Q:

Can liver enzymes be too elevated?

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Quick Answer

Elevated liver enzyme levels are a possible indicator of many conditions, such as heart failure, hepatitis A, B or C, obesity, or non-alcoholic fatty liver disease, according to Mayo Clinic. Other causes of high liver enzyme levels include celiac disease, cirrhosis, use of over-the-counter medications and drinking alcohol.

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Full Answer

Since there are so many possible reasons for elevated liver enzyme levels, doctors must closely examine each patient in order to determine the cause of the elevated levels, explains Mayo Clinic. Doctors may order additional tests performed, inquire about patients' symptoms and analyze patients' use of medications in order to arrive at a diagnosis. In many cases, elevated liver enzymes are a temporary condition and do not indicate a serious health ailment.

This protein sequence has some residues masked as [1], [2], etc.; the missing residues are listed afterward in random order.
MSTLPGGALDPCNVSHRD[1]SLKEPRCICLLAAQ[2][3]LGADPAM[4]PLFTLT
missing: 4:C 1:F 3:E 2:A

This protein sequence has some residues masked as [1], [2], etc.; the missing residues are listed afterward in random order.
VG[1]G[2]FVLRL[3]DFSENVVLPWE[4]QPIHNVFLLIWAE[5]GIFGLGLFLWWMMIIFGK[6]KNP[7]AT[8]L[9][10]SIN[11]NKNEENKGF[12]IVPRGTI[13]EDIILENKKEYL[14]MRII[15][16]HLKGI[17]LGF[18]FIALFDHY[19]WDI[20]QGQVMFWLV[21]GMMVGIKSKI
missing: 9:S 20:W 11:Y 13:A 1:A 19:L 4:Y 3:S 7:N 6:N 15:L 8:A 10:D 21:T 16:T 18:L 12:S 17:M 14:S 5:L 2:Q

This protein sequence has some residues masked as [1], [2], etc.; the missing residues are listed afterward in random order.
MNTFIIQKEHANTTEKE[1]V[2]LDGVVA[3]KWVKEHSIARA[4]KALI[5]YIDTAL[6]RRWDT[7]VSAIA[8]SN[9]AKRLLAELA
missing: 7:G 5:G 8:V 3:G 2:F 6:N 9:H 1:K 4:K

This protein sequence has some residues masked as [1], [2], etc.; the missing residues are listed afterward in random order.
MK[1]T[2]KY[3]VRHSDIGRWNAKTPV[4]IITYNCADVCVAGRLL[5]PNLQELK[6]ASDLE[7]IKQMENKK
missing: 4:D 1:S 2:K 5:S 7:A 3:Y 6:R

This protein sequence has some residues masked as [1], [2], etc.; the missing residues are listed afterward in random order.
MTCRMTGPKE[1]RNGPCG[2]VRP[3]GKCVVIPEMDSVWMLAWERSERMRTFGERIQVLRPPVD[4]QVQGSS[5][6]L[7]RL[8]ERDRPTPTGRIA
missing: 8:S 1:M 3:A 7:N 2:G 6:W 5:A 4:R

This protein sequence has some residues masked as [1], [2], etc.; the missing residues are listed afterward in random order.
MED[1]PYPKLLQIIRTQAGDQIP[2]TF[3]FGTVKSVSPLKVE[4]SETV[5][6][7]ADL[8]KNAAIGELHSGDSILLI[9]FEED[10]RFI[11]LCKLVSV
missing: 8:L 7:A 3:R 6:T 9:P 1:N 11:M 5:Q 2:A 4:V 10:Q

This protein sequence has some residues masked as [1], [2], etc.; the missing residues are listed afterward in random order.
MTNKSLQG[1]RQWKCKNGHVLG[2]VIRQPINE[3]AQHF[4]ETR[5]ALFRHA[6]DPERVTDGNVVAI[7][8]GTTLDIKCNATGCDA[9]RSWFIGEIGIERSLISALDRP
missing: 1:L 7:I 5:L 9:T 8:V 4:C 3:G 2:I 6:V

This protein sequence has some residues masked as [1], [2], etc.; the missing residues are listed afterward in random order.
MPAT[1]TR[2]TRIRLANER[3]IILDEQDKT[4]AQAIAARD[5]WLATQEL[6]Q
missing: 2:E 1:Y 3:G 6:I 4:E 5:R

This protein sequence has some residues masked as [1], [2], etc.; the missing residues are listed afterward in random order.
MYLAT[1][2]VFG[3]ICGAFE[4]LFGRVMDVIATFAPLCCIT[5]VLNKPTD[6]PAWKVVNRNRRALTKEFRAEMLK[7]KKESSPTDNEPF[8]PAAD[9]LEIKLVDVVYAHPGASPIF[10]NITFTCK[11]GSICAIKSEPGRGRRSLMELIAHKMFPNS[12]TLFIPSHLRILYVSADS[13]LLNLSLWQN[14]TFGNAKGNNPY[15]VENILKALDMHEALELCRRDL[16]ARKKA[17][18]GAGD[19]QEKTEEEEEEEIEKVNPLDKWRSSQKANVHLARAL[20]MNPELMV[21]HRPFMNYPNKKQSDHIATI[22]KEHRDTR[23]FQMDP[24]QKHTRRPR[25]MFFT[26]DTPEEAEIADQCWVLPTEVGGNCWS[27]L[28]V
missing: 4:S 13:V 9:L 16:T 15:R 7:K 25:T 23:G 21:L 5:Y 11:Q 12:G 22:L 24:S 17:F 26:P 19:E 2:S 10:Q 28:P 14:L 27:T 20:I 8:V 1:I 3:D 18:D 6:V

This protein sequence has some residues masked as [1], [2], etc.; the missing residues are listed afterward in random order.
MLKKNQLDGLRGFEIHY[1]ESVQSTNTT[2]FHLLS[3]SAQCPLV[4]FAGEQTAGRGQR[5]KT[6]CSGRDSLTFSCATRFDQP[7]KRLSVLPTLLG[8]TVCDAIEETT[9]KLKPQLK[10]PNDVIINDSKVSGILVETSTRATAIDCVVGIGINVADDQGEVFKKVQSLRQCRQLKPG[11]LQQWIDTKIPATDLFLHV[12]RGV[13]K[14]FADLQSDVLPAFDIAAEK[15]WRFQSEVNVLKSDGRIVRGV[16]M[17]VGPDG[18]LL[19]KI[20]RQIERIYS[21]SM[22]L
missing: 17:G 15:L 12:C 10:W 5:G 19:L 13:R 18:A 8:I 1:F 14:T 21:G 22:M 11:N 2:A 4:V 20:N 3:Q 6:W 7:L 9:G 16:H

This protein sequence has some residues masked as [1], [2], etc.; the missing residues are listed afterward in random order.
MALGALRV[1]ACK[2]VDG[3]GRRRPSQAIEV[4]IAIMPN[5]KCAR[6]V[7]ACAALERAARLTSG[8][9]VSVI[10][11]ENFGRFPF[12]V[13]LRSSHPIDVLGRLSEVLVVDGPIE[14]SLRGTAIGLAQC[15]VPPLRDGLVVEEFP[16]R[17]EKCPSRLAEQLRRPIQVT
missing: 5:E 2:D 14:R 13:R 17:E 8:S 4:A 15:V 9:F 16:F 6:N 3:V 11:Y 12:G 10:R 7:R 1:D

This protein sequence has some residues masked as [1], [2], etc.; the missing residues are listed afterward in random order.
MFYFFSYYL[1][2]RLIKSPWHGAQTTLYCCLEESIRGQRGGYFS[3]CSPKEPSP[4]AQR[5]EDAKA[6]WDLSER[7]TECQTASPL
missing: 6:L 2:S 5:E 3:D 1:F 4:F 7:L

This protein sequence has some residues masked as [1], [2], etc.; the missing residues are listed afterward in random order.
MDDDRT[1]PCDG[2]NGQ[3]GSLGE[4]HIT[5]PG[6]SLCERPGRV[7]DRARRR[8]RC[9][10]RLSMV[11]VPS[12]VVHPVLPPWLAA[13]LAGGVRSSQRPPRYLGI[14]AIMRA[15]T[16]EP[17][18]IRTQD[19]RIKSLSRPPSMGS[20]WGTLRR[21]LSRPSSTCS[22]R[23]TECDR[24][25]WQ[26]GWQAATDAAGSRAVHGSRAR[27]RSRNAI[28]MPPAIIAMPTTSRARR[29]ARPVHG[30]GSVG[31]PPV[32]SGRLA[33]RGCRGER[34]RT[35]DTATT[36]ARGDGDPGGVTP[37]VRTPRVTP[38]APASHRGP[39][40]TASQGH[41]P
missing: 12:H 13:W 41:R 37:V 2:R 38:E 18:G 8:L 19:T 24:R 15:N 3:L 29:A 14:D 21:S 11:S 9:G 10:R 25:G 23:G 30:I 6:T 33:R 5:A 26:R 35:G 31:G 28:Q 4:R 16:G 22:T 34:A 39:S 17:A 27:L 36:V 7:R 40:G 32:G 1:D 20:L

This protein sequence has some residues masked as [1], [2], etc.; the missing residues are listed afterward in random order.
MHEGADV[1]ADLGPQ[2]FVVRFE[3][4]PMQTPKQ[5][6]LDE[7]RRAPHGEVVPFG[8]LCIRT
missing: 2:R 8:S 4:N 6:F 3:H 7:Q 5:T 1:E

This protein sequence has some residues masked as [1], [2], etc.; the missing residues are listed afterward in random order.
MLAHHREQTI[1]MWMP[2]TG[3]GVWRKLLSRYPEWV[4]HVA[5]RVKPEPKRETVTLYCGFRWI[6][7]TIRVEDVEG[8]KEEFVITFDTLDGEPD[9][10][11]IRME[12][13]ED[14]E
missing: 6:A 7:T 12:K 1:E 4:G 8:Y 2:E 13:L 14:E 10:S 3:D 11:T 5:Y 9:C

Two specific liver enzymes, aspartate transaminase and alanine transaminase, are generally measured in blood tests, according to MedicineNet. The normal level for aspartate transaminase is between 5 and 40 units per liter of serum, and the normal level for alanine transaminase is between 7 and 56 units per liter of serum. High levels of either liver enzyme do not necessarily indicate that the liver is not functioning properly. They are simply an indication of inflammation or damage to the liver.

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